• Do the shoes have some sort of technical significance that might reflect a job type or pastime?  Huiraches made with car tire soles and jute twine, for example, are a thing with some long-distance runners who try to run with as little foot protection as possible.  Closed-top Crocs might reflect someone in the nursing or restaurant business (Mario Batali’s orange ones are almost a signature).

I was pointing this out to a couple of people.  We had on:  a pair of immaculate Danskos, a pair of gaudy but somewhat worn flat sandals that showed off the toenails, and a pair of beat-up suede hiking mocs.  Guess which one was the E.R. nurse.

One of the things I like to do is go to the Flea Market in Colorado Springs and people watch.  If you watch, you can spot the professional stuff-flippers by a) their method of carrying stuff (a lightweight, highly-expandable backpack of some kind, a rolling wire basket, or, in one case, a stolen shopping cart), and b) their shoes:  worn but high-quality, name brand all-purpose tennis shoes.  LOTS of Nike swooshes.  Contrariwise, the real amateurs are wearing flat-soled, uncushioned sandals with thin or decorative straps with no back straps, so you have to shuffle a little to get around.  These people could be wearing the same clothing–but the shoes will tell.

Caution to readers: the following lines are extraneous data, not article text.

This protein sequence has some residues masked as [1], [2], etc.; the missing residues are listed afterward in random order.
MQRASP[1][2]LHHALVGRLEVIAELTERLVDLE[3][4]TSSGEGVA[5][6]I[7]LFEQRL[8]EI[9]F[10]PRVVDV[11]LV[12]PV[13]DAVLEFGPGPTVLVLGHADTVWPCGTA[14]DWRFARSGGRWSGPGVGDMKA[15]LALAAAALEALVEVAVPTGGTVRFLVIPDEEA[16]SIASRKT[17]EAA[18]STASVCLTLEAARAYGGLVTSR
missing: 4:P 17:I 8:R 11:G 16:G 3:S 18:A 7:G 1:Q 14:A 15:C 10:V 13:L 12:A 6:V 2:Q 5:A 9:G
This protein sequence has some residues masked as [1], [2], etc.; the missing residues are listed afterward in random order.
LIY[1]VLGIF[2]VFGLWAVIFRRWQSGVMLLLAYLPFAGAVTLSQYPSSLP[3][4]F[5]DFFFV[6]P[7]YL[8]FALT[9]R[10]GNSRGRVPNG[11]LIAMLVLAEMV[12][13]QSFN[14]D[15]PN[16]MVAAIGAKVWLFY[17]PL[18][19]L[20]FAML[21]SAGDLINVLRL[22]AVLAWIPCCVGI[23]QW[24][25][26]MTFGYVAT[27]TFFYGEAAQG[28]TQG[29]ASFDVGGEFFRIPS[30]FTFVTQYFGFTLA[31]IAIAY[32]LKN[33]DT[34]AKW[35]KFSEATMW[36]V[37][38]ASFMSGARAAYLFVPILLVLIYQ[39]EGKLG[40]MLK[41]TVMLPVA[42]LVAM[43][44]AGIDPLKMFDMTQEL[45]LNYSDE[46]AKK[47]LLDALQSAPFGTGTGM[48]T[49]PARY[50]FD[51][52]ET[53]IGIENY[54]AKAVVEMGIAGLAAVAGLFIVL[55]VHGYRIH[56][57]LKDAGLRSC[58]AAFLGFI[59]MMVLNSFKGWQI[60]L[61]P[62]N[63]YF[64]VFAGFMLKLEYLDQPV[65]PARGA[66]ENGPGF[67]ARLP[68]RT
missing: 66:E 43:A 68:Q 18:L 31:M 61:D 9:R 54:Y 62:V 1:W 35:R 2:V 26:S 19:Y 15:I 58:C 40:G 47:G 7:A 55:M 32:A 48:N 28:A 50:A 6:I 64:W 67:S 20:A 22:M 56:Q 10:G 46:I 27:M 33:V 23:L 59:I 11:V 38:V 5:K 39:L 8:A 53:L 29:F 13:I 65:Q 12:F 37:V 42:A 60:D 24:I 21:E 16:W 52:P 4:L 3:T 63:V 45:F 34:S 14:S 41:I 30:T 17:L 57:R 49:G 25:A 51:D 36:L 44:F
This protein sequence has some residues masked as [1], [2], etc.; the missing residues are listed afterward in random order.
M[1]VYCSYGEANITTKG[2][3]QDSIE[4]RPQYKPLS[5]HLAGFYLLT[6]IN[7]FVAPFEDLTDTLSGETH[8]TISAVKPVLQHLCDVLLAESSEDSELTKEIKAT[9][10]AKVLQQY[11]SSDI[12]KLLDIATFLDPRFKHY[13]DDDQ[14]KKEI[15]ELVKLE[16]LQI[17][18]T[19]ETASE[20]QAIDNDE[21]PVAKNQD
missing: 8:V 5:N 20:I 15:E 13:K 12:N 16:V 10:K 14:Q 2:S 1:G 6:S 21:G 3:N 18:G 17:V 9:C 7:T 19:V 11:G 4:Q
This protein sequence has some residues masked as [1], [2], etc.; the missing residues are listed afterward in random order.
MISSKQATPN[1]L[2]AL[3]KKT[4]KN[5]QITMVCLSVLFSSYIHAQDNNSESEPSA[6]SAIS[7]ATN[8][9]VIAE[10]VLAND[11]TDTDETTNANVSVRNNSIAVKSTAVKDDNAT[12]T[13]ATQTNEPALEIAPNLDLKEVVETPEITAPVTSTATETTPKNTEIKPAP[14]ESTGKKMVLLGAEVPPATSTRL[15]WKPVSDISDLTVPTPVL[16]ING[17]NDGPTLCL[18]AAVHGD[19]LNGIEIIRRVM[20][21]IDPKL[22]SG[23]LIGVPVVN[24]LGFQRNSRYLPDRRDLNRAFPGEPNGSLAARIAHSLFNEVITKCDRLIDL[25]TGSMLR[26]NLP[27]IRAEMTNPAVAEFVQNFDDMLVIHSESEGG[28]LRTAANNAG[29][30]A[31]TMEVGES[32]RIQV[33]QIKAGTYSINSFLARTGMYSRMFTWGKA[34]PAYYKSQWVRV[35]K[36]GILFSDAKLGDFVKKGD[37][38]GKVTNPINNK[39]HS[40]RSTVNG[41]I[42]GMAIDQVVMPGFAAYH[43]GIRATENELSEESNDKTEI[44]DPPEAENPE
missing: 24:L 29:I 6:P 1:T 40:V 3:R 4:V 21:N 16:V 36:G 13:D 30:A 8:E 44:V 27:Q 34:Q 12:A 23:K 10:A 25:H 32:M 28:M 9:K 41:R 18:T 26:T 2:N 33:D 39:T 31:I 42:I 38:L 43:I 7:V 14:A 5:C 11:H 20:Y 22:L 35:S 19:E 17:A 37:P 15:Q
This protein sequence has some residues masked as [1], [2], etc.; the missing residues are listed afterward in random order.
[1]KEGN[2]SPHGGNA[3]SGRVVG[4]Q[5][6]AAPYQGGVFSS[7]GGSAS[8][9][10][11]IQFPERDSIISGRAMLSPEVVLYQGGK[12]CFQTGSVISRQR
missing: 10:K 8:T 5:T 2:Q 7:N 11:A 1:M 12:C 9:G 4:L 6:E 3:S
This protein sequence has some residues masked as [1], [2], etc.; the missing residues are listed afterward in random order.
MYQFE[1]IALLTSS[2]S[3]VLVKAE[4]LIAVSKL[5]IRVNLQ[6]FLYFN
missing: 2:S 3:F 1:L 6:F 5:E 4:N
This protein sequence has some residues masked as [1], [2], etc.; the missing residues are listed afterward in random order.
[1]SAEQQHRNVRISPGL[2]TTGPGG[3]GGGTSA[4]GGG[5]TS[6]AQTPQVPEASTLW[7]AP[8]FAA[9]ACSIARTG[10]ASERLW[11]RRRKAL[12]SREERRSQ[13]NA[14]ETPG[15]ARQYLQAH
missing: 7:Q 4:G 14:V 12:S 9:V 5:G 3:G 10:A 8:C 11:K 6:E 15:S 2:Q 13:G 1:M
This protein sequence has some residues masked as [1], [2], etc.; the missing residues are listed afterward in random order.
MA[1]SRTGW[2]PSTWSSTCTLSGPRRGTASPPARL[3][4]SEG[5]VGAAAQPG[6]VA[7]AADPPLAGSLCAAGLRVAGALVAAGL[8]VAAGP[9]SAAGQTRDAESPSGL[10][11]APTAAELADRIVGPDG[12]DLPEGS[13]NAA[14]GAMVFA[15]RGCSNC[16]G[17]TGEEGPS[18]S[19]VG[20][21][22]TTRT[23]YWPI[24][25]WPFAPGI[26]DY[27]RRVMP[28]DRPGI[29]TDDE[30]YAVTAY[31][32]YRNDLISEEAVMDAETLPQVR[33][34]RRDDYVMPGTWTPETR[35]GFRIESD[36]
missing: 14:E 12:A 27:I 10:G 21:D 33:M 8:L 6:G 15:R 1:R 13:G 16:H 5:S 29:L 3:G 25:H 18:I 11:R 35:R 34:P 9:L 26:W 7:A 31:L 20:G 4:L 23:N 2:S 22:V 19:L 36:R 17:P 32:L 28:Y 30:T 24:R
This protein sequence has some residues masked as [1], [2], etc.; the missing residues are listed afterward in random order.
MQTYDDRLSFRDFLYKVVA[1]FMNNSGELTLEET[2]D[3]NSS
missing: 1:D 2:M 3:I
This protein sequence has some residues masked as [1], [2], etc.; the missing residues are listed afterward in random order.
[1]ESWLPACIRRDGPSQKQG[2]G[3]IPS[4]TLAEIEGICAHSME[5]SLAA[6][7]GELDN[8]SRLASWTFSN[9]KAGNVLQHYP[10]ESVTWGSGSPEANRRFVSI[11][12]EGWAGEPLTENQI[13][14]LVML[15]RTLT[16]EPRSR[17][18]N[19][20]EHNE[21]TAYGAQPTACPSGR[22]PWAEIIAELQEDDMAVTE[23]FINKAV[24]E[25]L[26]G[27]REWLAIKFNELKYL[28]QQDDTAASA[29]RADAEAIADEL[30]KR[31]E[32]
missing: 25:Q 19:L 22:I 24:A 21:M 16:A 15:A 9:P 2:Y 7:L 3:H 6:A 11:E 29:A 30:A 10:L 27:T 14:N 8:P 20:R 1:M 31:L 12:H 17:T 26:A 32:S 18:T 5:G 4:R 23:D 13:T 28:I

I happened to have finished Tinker Tailor Soldier Spy by John Le Carre the other day; he mentioned that when tailing someone, you should keep an eye on the shoes–it’s rarer for someone to switch their shoes than their clothes when changing a disguise.

Admittedly, most people aren’t professional spies, but we all tend to disguise ourselves a little in social situations.  But unless you’re conscious of fashion, you probably won’t be able to disguise your feet as easily as you change your shirt.

Previous

Choose Your Doom: Zombie Apocalypse back in business!

Next

Fiction: The Sixth Extinction

2 Comments

  1. Kick-ass post, De! You can tell a lot about a person by their shoes. I like that Le Carre bit at the end; kind of makes me want to write a spy novel.

Leave a Reply

Your email address will not be published. Required fields are marked *

Powered by WordPress & Theme by Anders Norén